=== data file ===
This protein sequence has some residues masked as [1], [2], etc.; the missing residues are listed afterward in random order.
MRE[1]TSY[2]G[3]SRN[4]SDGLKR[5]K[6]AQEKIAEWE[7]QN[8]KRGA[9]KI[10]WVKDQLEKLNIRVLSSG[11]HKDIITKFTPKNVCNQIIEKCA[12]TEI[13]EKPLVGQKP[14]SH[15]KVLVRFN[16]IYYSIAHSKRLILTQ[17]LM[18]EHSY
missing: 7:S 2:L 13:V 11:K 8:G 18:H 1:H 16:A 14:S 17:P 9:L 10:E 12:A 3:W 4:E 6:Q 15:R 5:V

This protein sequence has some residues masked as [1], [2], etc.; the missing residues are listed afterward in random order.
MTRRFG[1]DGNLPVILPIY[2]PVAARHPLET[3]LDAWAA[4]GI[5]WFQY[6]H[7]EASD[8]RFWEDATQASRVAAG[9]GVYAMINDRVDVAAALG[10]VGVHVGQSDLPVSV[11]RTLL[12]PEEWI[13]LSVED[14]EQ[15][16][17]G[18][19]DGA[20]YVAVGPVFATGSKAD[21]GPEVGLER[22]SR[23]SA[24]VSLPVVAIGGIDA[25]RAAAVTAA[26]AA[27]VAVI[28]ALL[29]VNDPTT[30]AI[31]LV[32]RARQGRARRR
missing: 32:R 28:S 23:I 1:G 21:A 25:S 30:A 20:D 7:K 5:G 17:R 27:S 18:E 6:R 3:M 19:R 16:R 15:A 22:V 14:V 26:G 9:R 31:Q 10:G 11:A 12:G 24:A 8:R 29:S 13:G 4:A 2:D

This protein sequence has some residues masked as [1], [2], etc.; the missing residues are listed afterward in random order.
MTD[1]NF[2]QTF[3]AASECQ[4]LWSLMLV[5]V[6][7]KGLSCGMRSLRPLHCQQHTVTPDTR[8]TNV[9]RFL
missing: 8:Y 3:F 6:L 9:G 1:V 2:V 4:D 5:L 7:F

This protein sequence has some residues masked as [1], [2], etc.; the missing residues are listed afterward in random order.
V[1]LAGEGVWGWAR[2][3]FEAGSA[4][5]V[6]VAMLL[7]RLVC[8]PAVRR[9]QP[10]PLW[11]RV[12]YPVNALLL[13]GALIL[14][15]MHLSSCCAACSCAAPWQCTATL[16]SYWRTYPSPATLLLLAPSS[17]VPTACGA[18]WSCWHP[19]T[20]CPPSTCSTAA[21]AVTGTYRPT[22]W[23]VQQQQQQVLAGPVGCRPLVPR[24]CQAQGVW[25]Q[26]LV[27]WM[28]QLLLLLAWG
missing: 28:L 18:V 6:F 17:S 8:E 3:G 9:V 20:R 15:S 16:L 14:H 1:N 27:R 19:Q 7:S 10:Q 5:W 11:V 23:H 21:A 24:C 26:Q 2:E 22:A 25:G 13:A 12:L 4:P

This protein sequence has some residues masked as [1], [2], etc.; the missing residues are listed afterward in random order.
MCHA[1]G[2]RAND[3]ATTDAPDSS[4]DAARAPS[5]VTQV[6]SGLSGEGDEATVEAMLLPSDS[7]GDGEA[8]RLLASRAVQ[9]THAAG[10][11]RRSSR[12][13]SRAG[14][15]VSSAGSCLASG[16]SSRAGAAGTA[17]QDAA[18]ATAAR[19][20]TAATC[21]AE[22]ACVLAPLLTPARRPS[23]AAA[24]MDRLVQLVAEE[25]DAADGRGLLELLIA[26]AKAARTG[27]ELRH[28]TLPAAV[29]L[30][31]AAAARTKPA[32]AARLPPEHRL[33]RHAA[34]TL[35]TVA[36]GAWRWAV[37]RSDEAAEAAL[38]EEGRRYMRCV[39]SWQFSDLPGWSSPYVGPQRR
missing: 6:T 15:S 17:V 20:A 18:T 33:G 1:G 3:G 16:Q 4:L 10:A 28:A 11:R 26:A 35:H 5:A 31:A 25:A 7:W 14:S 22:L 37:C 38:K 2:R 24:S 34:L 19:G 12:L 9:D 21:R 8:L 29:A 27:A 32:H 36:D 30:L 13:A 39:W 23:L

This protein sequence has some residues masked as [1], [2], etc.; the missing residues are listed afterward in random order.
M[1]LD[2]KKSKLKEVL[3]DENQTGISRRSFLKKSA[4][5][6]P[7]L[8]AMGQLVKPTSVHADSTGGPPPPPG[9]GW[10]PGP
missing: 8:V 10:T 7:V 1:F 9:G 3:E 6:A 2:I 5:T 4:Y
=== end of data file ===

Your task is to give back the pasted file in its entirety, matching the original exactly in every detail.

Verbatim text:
This protein sequence has some residues masked as [1], [2], etc.; the missing residues are listed afterward in random order.
MRE[1]TSY[2]G[3]SRN[4]SDGLKR[5]K[6]AQEKIAEWE[7]QN[8]KRGA[9]KI[10]WVKDQLEKLNIRVLSSG[11]HKDIITKFTPKNVCNQIIEKCA[12]TEI[13]EKPLVGQKP[14]SH[15]KVLVRFN[16]IYYSIAHSKRLILTQ[17]LM[18]EHSY
missing: 7:S 2:L 13:V 11:K 8:G 18:H 1:H 16:A 14:S 17:P 9:L 10:E 12:A 3:W 4:E 6:Q 15:R 5:V

This protein sequence has some residues masked as [1], [2], etc.; the missing residues are listed afterward in random order.
MTRRFG[1]DGNLPVILPIY[2]PVAARHPLET[3]LDAWAA[4]GI[5]WFQY[6]H[7]EASD[8]RFWEDATQASRVAAG[9]GVYAMINDRVDVAAALG[10]VGVHVGQSDLPVSV[11]RTLL[12]PEEWI[13]LSVED[14]EQ[15][16][17]G[18][19]DGA[20]YVAVGPVFATGSKAD[21]GPEVGLER[22]SR[23]SA[24]VSLPVVAIGGIDA[25]RAAAVTAA[26]AA[27]VAVI[28]ALL[29]VNDPTT[30]AI[31]LV[32]RARQGRARRR
missing: 32:R 28:S 23:I 1:G 21:A 25:S 30:A 20:D 7:K 5:G 17:R 27:S 18:E 6:R 3:M 19:R 16:R 15:A 22:V 14:V 26:G 9:R 31:Q 10:G 11:A 12:G 24:A 8:R 29:S 13:G 4:A 2:D

This protein sequence has some residues masked as [1], [2], etc.; the missing residues are listed afterward in random order.
MTD[1]NF[2]QTF[3]AASECQ[4]LWSLMLV[5]V[6][7]KGLSCGMRSLRPLHCQQHTVTPDTR[8]TNV[9]RFL
missing: 8:Y 3:F 6:L 9:G 1:V 2:V 4:D 5:L 7:F

This protein sequence has some residues masked as [1], [2], etc.; the missing residues are listed afterward in random order.
V[1]LAGEGVWGWAR[2][3]FEAGSA[4][5]V[6]VAMLL[7]RLVC[8]PAVRR[9]QP[10]PLW[11]RV[12]YPVNALLL[13]GALIL[14][15]MHLSSCCAACSCAAPWQCTATL[16]SYWRTYPSPATLLLLAPSS[17]VPTACGA[18]WSCWHP[19]T[20]CPPSTCSTAA[21]AVTGTYRPT[22]W[23]VQQQQQQVLAGPVGCRPLVPR[24]CQAQGVW[25]Q[26]LV[27]WM[28]QLLLLLAWG
missing: 28:L 18:V 6:F 17:S 8:E 3:G 9:V 20:R 15:S 16:L 14:H 1:N 27:R 19:Q 7:S 10:Q 5:W 11:V 23:H 21:A 24:C 26:Q 2:E 22:A 25:G 13:A 12:L 4:P

This protein sequence has some residues masked as [1], [2], etc.; the missing residues are listed afterward in random order.
MCHA[1]G[2]RAND[3]ATTDAPDSS[4]DAARAPS[5]VTQV[6]SGLSGEGDEATVEAMLLPSDS[7]GDGEA[8]RLLASRAVQ[9]THAAG[10][11]RRSSR[12][13]SRAG[14][15]VSSAGSCLASG[16]SSRAGAAGTA[17]QDAA[18]ATAAR[19][20]TAATC[21]AE[22]ACVLAPLLTPARRPS[23]AAA[24]MDRLVQLVAEE[25]DAADGRGLLELLIA[26]AKAARTG[27]ELRH[28]TLPAAV[29]L[30][31]AAAARTKPA[32]AARLPPEHRL[33]RHAA[34]TL[35]TVA[36]GAWRWAV[37]RSDEAAEAAL[38]EEGRRYMRCV[39]SWQFSDLPGWSSPYVGPQRR
missing: 6:T 15:S 17:V 20:A 18:T 33:G 1:G 3:G 16:Q 4:L 10:A 28:A 11:R 26:A 35:H 5:A 31:A 25:A 7:W 14:S 22:L 37:C 38:K 2:R 24:S 34:L 19:G 12:L 9:D 21:R 8:L 29:A 27:A 32:H 36:D 30:L 13:A 39:W 23:L

This protein sequence has some residues masked as [1], [2], etc.; the missing residues are listed afterward in random order.
M[1]LD[2]KKSKLKEVL[3]DENQTGISRRSFLKKSA[4][5][6]P[7]L[8]AMGQLVKPTSVHADSTGGPPPPPG[9]GW[10]PGP
missing: 8:V 10:T 7:V 1:F 9:G 3:E 6:A 2:I 5:T 4:Y